Weird things we saw in Nevada: Kitsch and Americana in the desert
There is a lot of weird stuff in Nevada. If a foreigner were to ask me what part of the United States to travel to where they could see the most unique Americana, I’d tell them to take a road trip around Nevada. Nevada is a desolate state, with pockets of decadence and extravagance (I.E. Reno and Las Vegas), loose laws and high security prisons, believers in alien life and leftover ghosts of Gold Rush days’ past. There are stretches of highway that go on for miles in between towns, which kept us nervously filling up our gas tank whenever it was only half full–just in case the next road was too long. It’s a state that will have you saying “what the fuck” at least once a day, but that’s the beauty of it. Here are the top weird things we saw in Nevada on our road trip in 2011:
1. A sign telling us to report shooting from the highway
Shortly after leaving the small town of Ely, Nevada, heading south on Highway 50, we passed a sign with an 800 number telling us to report any shooting from the highway. Because apparently, people driving around in their cars shooting rifles at wildlife (and who knows what else) is a common enough phenomenon in that part of rural Nevada that there is a hotline to report it. Sorry, we didn’t get a photo. We also passed a high security prison and a sign telling us not to pick up hitchhikers. Noted.
2. The Neon Boneyard
The Neon Boneyard is hands-down the coolest thing we’ve ever seen in Las Vegas. It is part of a small museum of Las Vegas past, with a fenced-in corral across the street where all the old neon signs of Vegas go to die. Reservations for tours are usually required, so plan ahead. Don’t miss it.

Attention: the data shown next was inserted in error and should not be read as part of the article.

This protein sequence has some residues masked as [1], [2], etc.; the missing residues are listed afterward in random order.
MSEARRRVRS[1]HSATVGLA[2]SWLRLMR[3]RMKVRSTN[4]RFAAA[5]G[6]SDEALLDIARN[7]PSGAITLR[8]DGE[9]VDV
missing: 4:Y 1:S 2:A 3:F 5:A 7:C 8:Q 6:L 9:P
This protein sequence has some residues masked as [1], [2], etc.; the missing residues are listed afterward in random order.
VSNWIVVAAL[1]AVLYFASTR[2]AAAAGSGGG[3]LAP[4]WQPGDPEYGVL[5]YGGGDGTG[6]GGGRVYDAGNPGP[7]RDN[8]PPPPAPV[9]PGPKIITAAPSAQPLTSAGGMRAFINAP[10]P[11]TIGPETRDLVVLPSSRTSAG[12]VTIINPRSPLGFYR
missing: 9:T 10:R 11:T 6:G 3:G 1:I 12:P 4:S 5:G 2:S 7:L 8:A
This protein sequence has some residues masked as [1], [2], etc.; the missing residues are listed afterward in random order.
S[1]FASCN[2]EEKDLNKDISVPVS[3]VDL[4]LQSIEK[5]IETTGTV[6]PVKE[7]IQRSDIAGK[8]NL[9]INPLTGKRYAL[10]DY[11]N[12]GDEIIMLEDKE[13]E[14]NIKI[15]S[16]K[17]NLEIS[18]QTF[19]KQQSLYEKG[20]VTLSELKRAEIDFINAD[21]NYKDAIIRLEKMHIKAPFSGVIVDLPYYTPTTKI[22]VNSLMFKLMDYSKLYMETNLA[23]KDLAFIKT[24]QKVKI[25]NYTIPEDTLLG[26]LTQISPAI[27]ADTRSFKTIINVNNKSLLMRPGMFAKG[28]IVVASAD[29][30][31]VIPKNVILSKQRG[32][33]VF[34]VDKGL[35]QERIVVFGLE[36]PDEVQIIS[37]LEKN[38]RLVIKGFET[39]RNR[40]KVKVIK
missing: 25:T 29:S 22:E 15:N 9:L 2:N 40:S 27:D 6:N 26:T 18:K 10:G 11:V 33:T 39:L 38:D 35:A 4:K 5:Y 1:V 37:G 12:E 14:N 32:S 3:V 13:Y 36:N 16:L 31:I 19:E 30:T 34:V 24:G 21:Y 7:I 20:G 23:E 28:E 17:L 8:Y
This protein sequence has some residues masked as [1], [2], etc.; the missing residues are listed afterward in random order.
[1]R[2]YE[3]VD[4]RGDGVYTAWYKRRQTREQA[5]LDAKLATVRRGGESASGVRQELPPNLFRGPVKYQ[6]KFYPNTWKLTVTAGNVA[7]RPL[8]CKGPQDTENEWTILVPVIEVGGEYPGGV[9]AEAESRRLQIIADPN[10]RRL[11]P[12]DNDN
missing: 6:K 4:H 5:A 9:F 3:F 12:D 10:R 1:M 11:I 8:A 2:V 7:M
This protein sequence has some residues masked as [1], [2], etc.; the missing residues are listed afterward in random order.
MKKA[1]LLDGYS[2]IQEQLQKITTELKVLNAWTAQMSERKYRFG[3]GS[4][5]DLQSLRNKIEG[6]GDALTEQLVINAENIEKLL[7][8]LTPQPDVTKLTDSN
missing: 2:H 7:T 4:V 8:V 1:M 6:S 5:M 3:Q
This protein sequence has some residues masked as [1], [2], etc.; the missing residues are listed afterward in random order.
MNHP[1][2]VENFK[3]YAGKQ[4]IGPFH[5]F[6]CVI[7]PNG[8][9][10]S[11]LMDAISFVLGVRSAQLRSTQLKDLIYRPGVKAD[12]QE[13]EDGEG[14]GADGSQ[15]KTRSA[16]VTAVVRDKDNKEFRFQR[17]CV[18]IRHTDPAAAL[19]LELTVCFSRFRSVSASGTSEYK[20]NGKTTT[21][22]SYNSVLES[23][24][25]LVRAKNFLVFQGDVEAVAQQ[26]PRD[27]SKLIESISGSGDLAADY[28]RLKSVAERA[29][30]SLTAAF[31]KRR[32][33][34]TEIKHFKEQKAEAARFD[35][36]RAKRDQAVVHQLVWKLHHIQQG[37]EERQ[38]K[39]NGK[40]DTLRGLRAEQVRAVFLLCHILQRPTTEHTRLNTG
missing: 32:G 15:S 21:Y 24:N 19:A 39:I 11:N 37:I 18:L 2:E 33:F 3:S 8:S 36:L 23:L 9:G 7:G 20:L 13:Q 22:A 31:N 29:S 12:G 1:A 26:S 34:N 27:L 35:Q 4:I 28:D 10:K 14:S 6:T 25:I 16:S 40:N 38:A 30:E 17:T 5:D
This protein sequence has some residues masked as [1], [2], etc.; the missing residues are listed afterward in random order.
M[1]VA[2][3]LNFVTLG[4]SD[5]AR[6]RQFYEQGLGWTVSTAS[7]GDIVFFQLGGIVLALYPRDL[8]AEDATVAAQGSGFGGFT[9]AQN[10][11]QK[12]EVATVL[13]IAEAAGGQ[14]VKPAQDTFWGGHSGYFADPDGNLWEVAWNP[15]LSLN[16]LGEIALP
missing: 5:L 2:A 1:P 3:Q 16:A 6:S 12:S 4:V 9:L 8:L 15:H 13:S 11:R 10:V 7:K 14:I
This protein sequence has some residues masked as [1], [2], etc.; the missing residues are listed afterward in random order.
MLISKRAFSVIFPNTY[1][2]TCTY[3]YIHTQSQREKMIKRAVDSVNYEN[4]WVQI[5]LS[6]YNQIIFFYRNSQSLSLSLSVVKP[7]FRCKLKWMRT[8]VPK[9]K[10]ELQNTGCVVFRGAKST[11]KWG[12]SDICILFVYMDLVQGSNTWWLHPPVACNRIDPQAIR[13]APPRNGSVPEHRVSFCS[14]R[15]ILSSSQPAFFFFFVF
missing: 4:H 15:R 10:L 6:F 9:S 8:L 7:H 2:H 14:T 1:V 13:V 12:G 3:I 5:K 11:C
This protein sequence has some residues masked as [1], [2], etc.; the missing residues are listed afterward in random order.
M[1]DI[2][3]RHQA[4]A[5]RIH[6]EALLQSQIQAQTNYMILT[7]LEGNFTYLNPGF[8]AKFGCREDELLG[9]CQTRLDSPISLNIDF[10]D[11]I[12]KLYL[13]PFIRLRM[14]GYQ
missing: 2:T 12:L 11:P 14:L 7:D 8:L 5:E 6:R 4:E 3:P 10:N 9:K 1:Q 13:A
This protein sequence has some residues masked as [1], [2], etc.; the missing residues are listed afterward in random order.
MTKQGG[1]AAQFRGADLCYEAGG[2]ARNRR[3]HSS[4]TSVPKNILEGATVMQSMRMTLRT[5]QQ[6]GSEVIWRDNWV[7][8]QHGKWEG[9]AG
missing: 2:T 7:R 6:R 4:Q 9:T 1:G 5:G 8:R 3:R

3. The Mermaid Lounge
The second coolest thing I’ve seen in Las Vegas is the Mermaid Lounge at the Silverton Casino. The waitresses dress in mermaid-inspired attire, there is a live jellyfish tank filled with moon jellies over the bar, and a giant floor to ceiling tropical fish aquarium next to the bar. The best part? They do live mermaid shows in the aquarium several times a day. The Silverton Casino is a little bit out of the way from the strip, but an easy cab ride. It’s more of a local casino.
4. The Peppermill Casino in Reno
We stayed two nights at the Peppermill Casino in Reno, and ate at their Oceano Restaurant. It is an extraordinary neon disaster of a luxury casino, with multiple restaurants, bars, slot machines, and game areas. There are several types of rooms–we went for the cheesy 80’s spa suite in the Peppermill tower with a two person hot tub and a giant four poster bed. If you really want to be a high roller, you can book their “safari adventure” or “Roman opulence” suites complete with a hot tub in the living room and themed decor.
The amount of neon inside the casino really is astounding, especially in the Oceano Restaurant. We had to eat there just because it had jellyfish lights. The food wasn’t anything special, but it was a neon aquatic catastrophe that had to be fully experienced. Even if you don’t stay here, it is worth stopping by to take it all in.